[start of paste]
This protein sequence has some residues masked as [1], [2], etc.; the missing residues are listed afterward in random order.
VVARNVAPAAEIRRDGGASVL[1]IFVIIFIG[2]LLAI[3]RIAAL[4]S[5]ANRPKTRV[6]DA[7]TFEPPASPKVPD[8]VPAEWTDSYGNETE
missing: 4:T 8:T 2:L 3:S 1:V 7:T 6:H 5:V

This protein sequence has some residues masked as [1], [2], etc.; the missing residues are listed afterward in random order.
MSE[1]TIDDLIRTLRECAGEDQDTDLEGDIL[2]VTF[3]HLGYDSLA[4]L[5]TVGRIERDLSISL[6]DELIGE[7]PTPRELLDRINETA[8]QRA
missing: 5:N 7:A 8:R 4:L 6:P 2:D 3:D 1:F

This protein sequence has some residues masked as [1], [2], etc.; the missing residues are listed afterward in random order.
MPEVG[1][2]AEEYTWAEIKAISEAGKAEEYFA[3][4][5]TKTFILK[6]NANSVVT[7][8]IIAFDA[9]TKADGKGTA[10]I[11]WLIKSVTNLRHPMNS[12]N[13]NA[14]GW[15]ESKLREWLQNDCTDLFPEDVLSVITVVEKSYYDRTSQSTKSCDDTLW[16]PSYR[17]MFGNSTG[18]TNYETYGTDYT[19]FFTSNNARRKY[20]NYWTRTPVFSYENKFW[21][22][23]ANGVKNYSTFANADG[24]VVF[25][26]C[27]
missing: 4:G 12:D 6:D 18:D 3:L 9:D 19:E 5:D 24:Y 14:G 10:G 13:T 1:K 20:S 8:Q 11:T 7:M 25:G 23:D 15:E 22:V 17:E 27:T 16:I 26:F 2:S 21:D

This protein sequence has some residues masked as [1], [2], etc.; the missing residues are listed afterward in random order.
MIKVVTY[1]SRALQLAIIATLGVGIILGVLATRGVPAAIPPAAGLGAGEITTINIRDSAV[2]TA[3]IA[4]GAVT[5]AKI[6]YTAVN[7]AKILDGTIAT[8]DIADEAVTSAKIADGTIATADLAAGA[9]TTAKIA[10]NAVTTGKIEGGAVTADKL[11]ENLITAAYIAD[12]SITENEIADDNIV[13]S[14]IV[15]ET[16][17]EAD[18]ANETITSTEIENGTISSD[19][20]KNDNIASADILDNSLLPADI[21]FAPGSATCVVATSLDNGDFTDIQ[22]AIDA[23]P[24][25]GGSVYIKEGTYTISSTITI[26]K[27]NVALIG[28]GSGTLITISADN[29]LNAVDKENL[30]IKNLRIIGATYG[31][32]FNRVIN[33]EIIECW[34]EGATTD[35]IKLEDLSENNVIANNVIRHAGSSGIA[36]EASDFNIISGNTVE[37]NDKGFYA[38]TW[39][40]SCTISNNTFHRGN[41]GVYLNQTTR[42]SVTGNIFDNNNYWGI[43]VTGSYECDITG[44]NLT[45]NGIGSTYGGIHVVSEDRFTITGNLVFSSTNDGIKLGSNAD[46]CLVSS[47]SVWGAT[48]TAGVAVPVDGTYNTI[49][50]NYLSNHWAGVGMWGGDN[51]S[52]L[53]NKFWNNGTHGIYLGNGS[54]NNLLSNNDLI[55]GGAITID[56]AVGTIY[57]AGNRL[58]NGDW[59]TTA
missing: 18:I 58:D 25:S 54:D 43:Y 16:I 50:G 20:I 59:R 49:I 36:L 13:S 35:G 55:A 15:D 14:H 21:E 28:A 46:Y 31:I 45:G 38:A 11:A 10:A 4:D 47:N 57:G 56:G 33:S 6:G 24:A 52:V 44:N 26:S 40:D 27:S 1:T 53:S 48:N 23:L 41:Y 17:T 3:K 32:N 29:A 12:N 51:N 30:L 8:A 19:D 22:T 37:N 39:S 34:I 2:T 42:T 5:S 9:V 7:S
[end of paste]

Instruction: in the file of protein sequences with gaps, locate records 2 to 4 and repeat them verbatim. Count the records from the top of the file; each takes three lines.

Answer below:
This protein sequence has some residues masked as [1], [2], etc.; the missing residues are listed afterward in random order.
MSE[1]TIDDLIRTLRECAGEDQDTDLEGDIL[2]VTF[3]HLGYDSLA[4]L[5]TVGRIERDLSISL[6]DELIGE[7]PTPRELLDRINETA[8]QRA
missing: 5:N 7:A 8:R 4:L 6:P 2:D 3:D 1:F

This protein sequence has some residues masked as [1], [2], etc.; the missing residues are listed afterward in random order.
MPEVG[1][2]AEEYTWAEIKAISEAGKAEEYFA[3][4][5]TKTFILK[6]NANSVVT[7][8]IIAFDA[9]TKADGKGTA[10]I[11]WLIKSVTNLRHPMNS[12]N[13]NA[14]GW[15]ESKLREWLQNDCTDLFPEDVLSVITVVEKSYYDRTSQSTKSCDDTLW[16]PSYR[17]MFGNSTG[18]TNYETYGTDYT[19]FFTSNNARRKY[20]NYWTRTPVFSYENKFW[21][22][23]ANGVKNYSTFANADG[24]VVF[25][26]C[27]
missing: 4:G 12:D 6:D 18:D 3:L 9:D 19:E 5:D 24:Y 14:G 10:G 13:T 1:K 20:S 8:Q 11:T 7:M 25:G 23:D 15:E 22:V 17:E 27:T 16:I 26:F 2:S 21:D

This protein sequence has some residues masked as [1], [2], etc.; the missing residues are listed afterward in random order.
MIKVVTY[1]SRALQLAIIATLGVGIILGVLATRGVPAAIPPAAGLGAGEITTINIRDSAV[2]TA[3]IA[4]GAVT[5]AKI[6]YTAVN[7]AKILDGTIAT[8]DIADEAVTSAKIADGTIATADLAAGA[9]TTAKIA[10]NAVTTGKIEGGAVTADKL[11]ENLITAAYIAD[12]SITENEIADDNIV[13]S[14]IV[15]ET[16][17]EAD[18]ANETITSTEIENGTISSD[19][20]KNDNIASADILDNSLLPADI[21]FAPGSATCVVATSLDNGDFTDIQ[22]AIDA[23]P[24][25]GGSVYIKEGTYTISSTITI[26]K[27]NVALIG[28]GSGTLITISADN[29]LNAVDKENL[30]IKNLRIIGATYG[31][32]FNRVIN[33]EIIECW[34]EGATTD[35]IKLEDLSENNVIANNVIRHAGSSGIA[36]EASDFNIISGNTVE[37]NDKGFYA[38]TW[39][40]SCTISNNTFHRGN[41]GVYLNQTTR[42]SVTGNIFDNNNYWGI[43]VTGSYECDITG[44]NLT[45]NGIGSTYGGIHVVSEDRFTITGNLVFSSTNDGIKLGSNAD[46]CLVSS[47]SVWGAT[48]TAGVAVPVDGTYNTI[49][50]NYLSNHWAGVGMWGGDN[51]S[52]L[53]NKFWNNGTHGIYLGNGS[54]NNLLSNNDLI[55]GGAITID[56]AVGTIY[57]AGNRL[58]NGDW[59]TTA
missing: 18:I 58:D 25:S 54:D 43:Y 16:I 50:G 20:I 59:R 49:I 36:L 13:S 35:G 55:A 15:D 14:H 21:E 28:A 46:Y 31:I 45:G 38:A 11:A 10:A 4:D 47:N 57:G 56:G 33:S 6:G 24:A 52:V 44:N 26:S 40:D 27:S 1:T 53:S 48:N 23:L 41:Y 17:T 3:K 32:N 29:A 12:N 51:N 30:L 8:A 19:D 22:T 37:N 39:S 34:I 2:T 42:T 5:S 9:V 7:S